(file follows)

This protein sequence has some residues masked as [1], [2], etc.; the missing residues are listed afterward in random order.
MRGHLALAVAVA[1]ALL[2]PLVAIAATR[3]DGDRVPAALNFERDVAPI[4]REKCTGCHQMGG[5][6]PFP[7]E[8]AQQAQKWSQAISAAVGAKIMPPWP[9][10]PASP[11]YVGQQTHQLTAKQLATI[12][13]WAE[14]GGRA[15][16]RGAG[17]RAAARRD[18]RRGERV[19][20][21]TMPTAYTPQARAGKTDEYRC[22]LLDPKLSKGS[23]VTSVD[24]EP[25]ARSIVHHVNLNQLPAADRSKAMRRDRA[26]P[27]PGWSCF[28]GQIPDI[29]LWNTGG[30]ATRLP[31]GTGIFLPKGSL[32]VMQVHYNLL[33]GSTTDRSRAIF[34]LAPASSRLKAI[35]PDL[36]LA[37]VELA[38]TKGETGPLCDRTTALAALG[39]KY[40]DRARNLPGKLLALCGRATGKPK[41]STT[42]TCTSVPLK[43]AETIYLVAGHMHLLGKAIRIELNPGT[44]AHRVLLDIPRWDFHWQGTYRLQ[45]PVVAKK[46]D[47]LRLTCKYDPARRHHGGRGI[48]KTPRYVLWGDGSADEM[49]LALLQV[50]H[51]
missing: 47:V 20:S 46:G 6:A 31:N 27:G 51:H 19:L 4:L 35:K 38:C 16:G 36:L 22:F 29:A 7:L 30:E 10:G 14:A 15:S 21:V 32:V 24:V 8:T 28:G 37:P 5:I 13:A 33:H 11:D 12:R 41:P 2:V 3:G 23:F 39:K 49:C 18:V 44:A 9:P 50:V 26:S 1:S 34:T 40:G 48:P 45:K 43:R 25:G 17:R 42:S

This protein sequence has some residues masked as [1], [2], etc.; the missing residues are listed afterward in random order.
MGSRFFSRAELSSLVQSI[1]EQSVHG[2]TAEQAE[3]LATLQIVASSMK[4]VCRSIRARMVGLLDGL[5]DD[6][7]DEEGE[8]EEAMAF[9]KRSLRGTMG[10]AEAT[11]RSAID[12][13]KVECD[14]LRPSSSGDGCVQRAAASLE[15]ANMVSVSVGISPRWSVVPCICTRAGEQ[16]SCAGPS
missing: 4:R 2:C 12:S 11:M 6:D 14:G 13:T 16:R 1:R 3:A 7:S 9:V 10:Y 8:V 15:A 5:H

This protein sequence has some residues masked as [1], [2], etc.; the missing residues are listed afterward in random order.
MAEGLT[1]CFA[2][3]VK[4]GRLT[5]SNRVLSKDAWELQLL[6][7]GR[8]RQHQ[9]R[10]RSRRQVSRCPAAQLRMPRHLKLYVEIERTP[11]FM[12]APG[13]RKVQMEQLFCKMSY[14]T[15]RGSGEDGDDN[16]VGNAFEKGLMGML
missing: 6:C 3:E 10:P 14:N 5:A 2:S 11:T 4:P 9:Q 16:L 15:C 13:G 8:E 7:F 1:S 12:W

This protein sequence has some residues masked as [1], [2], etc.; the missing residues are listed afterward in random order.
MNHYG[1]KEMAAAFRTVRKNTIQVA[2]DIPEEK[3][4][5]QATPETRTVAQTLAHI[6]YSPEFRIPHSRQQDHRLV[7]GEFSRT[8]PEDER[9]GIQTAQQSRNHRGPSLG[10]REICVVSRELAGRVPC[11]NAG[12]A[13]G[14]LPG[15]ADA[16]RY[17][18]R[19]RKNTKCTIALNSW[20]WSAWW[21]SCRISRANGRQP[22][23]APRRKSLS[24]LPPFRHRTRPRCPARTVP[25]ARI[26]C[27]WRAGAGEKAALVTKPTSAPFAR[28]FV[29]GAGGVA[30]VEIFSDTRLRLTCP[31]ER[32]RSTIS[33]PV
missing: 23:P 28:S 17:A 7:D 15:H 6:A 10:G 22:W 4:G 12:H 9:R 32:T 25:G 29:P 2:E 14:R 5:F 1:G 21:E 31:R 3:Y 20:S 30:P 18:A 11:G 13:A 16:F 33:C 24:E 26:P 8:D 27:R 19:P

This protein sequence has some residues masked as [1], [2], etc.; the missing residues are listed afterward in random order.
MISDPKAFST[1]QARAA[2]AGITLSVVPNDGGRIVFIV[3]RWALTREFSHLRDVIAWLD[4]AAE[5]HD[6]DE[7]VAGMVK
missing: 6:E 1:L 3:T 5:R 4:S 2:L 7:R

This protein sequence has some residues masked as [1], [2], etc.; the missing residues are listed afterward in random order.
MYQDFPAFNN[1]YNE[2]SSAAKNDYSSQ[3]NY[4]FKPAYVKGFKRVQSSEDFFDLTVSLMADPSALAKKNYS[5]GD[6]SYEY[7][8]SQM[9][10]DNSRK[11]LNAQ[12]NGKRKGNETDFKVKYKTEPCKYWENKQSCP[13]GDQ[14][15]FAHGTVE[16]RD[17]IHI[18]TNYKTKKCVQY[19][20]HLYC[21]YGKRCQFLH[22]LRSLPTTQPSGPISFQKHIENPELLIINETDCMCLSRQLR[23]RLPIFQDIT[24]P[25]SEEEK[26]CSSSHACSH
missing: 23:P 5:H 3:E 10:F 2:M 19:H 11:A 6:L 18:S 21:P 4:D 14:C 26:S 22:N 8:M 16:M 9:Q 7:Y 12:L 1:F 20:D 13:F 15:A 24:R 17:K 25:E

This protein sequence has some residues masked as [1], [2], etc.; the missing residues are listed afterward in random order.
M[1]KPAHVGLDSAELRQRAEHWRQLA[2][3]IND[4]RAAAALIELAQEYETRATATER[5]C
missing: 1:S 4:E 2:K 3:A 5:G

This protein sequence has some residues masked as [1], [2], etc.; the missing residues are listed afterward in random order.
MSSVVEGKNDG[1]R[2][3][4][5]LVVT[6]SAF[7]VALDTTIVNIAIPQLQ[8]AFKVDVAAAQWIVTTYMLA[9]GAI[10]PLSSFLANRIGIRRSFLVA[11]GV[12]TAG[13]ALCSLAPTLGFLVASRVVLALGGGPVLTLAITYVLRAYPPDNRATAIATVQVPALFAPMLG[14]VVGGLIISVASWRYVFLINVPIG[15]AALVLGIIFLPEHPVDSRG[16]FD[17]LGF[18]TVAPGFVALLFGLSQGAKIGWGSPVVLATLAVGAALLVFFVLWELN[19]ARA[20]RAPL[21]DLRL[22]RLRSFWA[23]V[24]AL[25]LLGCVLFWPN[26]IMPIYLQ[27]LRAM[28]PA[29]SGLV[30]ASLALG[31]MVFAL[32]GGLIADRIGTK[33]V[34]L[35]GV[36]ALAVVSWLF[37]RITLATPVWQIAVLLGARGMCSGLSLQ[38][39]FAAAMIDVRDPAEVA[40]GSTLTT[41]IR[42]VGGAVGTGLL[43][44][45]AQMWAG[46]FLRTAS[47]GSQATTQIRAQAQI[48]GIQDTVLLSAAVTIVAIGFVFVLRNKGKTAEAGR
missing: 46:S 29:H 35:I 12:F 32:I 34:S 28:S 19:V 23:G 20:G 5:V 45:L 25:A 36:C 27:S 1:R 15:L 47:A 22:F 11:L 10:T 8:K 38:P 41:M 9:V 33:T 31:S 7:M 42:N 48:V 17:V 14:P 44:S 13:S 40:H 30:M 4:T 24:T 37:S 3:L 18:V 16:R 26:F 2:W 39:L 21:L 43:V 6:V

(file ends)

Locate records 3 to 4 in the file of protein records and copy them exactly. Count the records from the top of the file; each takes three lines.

This protein sequence has some residues masked as [1], [2], etc.; the missing residues are listed afterward in random order.
MAEGLT[1]CFA[2][3]VK[4]GRLT[5]SNRVLSKDAWELQLL[6][7]GR[8]RQHQ[9]R[10]RSRRQVSRCPAAQLRMPRHLKLYVEIERTP[11]FM[12]APG[13]RKVQMEQLFCKMSY[14]T[15]RGSGEDGDDN[16]VGNAFEKGLMGML
missing: 6:C 3:E 10:P 14:N 5:A 2:S 11:T 4:P 9:Q 16:L 15:C 13:G 8:E 7:F 1:S 12:W

This protein sequence has some residues masked as [1], [2], etc.; the missing residues are listed afterward in random order.
MNHYG[1]KEMAAAFRTVRKNTIQVA[2]DIPEEK[3][4][5]QATPETRTVAQTLAHI[6]YSPEFRIPHSRQQDHRLV[7]GEFSRT[8]PEDER[9]GIQTAQQSRNHRGPSLG[10]REICVVSRELAGRVPC[11]NAG[12]A[13]G[14]LPG[15]ADA[16]RY[17][18]R[19]RKNTKCTIALNSW[20]WSAWW[21]SCRISRANGRQP[22][23]APRRKSLS[24]LPPFRHRTRPRCPARTVP[25]ARI[26]C[27]WRAGAGEKAALVTKPTSAPFAR[28]FV[29]GAGGVA[30]VEIFSDTRLRLTCP[31]ER[32]RSTIS[33]PV
missing: 23:P 28:S 17:A 7:D 15:H 6:A 10:G 22:W 4:G 12:H 9:R 32:T 25:G 29:P 2:E 14:R 5:F 1:G 21:E 31:R 3:Y 20:S 30:P 18:A 11:G 13:A 16:F 33:C 24:E 26:P 8:D 27:R 19:P